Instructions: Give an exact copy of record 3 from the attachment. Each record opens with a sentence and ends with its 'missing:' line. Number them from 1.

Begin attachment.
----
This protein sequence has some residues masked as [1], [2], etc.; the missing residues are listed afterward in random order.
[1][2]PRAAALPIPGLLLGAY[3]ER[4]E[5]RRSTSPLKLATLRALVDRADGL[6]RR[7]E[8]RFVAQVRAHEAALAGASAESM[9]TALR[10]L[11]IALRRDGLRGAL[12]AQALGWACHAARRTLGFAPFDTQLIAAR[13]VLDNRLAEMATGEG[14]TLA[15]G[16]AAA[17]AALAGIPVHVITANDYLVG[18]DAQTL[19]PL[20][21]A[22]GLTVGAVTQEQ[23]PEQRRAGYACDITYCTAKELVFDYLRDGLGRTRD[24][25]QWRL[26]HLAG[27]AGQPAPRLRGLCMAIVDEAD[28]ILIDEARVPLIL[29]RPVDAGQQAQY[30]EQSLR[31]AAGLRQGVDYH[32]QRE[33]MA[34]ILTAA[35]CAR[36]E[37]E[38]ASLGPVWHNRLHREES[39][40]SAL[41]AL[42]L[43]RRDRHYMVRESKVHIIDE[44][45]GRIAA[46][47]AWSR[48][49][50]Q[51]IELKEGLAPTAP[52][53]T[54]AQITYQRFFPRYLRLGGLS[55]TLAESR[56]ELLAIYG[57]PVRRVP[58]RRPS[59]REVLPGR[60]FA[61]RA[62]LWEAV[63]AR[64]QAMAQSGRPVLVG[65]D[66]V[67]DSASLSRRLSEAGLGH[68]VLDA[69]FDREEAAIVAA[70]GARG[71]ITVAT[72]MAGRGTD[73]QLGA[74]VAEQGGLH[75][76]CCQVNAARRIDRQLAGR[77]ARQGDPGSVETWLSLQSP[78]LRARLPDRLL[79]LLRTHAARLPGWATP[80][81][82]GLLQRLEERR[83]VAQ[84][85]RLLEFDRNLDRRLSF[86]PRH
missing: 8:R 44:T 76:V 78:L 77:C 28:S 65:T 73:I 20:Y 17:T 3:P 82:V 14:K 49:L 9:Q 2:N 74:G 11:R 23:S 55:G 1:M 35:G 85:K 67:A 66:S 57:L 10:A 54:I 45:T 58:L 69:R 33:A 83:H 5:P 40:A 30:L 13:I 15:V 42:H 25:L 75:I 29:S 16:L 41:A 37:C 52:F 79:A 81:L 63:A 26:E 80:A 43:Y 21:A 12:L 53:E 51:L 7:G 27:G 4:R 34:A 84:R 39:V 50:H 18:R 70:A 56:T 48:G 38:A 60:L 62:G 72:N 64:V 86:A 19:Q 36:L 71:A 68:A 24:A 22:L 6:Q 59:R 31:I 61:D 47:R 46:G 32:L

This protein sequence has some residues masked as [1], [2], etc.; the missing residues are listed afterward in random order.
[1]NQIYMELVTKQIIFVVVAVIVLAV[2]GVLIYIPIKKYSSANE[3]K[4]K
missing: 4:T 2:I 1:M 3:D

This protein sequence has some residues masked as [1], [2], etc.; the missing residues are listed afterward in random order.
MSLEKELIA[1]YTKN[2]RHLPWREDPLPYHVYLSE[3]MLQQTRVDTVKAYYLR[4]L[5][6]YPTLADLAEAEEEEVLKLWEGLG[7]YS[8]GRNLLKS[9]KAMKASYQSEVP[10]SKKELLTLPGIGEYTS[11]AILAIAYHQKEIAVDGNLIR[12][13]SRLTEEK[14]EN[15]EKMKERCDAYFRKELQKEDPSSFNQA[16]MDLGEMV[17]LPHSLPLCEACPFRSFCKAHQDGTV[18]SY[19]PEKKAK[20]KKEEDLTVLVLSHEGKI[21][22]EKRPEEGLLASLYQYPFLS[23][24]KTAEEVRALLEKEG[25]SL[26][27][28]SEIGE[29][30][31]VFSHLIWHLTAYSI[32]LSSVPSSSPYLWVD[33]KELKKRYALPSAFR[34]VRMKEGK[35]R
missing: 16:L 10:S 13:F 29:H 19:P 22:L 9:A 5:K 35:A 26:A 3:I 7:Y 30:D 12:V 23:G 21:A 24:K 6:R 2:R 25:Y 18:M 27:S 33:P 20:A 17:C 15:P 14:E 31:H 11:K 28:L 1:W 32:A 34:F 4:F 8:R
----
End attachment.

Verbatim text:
This protein sequence has some residues masked as [1], [2], etc.; the missing residues are listed afterward in random order.
MSLEKELIA[1]YTKN[2]RHLPWREDPLPYHVYLSE[3]MLQQTRVDTVKAYYLR[4]L[5][6]YPTLADLAEAEEEEVLKLWEGLG[7]YS[8]GRNLLKS[9]KAMKASYQSEVP[10]SKKELLTLPGIGEYTS[11]AILAIAYHQKEIAVDGNLIR[12][13]SRLTEEK[14]EN[15]EKMKERCDAYFRKELQKEDPSSFNQA[16]MDLGEMV[17]LPHSLPLCEACPFRSFCKAHQDGTV[18]SY[19]PEKKAK[20]KKEEDLTVLVLSHEGKI[21][22]EKRPEEGLLASLYQYPFLS[23][24]KTAEEVRALLEKEG[25]SL[26][27][28]SEIGE[29][30][31]VFSHLIWHLTAYSI[32]LSSVPSSSPYLWVD[33]KELKKRYALPSAFR[34]VRMKEGK[35]R
missing: 16:L 10:S 13:F 29:H 19:P 22:L 9:A 5:K 35:A 26:A 3:I 7:Y 30:D 12:V 23:G 21:A 24:K 6:R 2:R 25:Y 18:M 27:S 33:P 20:A 17:C 15:P 14:E 31:H 11:K 28:L 1:W 32:A 34:F 4:F 8:R